National Nutrition Month 2016 – Mindful Eating

The month of March is National Nutrition Month from the Academy of Nutrition and Dietetics. This year’s theme is my favorite so far: Savor the Flavor of Eating Right. I quote from their website:

“The theme for 2016 is “Savor the Flavor of Eating Right,” which encourages everyone to take time to enjoy food traditions and appreciate the pleasures, great flavors and social experiences food can add to our lives. How, when, why and where we eat are just as important as what we eat. Develop a mindful eating pattern that includes nutritious and flavorful foods — that’s the best way to savor the flavor of eating right!”

I agree! It’s so common to devote all our energy to monitoring what we eat without taking time to think about how, when, why and where. This can cause disconnection from your body and your food, and you may start to feel like you are living inside your own head. This type of relationship with food can feel worrisome and anxious, and cause you to second-guess all your food decisions.

While I fully support making nutritious food selections, I also believe that health and wellness is multi-factorial. Feeling psychological satisfaction from food and life experiences is also very necessary. Often individuals run scared from feeling satisfaction from food, given they equate satisfaction with weight gain and/or feeling out of control with food. We actually see the opposite happening; satisfaction is key to avoiding overeating and can prevent disordered eating patterns that may upset natural metabolic function which may lead to unnecessary weight gain.

Essentially, it behooves all of us to find balance between the desire and need to feel pleasure and satisfaction from food as well as the body’s need for nourishment from wholesome foods. If you’ve been a guest at the Resort, I encourage you to review the principles of Nutrient Density vs Calorie Density as a basic nutrition guide for what to eat, focusing on overall dietary patterns rather than getting nitpicky.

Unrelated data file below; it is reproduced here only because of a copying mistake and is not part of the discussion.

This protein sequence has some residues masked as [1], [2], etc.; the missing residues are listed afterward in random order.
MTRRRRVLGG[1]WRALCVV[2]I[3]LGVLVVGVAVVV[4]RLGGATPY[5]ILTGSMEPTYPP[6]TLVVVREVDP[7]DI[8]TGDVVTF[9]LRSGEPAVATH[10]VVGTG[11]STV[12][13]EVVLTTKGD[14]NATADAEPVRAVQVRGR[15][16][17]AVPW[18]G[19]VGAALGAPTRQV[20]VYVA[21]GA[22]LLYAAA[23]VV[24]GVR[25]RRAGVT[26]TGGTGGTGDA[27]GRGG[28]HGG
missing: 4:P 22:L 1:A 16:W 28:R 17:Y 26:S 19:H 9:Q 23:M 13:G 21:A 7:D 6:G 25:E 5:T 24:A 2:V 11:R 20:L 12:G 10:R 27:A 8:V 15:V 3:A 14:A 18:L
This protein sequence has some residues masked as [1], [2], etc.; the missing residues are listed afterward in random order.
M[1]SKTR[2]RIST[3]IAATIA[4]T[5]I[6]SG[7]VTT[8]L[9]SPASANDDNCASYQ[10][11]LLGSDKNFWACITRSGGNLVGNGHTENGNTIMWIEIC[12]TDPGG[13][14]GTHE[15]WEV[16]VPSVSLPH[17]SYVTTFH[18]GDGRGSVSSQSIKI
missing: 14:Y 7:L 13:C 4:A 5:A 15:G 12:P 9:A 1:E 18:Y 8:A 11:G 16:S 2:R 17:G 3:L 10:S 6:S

As for the rest:

How: Slow down! For true psychological and physiological satisfaction, it’s important to realize you are eating. I encourage you to approach meals with intention and connection, to avoid distractions that often lead to overeating. As you eat, focus on your attention on the food. If you find your mind wandering to responsibilities, work or judgements about the food, gently bring your attention back to how to the food tastes, smells, feels, looks and sounds (if applicable). This can also allow you to check in with hunger and fullness levels.

When: Are you eating often enough? Every body process functions best when given consistent and regular nutrition. It’s easy to forget, lose track of time or avoid eating. Stress actually suppresses hunger signals, so a busy work day can leave you exhausted and ravenous once you finally slow down. I encourage you to eat every 3-4 hours, using snacks between meals to keep your brain and body well-fueled. A body that feels well taken care of is one with an effectively functioning metabolism.

Why: I actually often encourage food journals to help people become more aware of why they are eating. I’m not one to encourage people to write down everything they eat or count calories, but I do find journals helpful for increasing awareness. Are you physically hungry? Has it been 3-4 hours since you last had something to eat? Why do you feel the urge to grab something? Is it emotional hunger? Pausing to check in can be empowering, and can make the difference between functioning on autopilot vs being proactive in meeting your true needs.

Where: Are you eating in the car? At your desk? While answering emails? Over the sink? While it’s probably not realistic to expect yourself to sit down with zero distractions for every meal, I would encourage you to take every opportunity to make your meal time a separate event from work. I KNOW you will find greater self-trust and eating competence as you truly allow yourself to just eat.

Mindful Eating has real potential to create positive experience with food, which will increase self-trust and decrease fear. For those who struggle with overeating, food anxiety, or physical symptoms of irregular food patterns, I assure you there are real answers here!

Emily Fonnesbeck RD, CD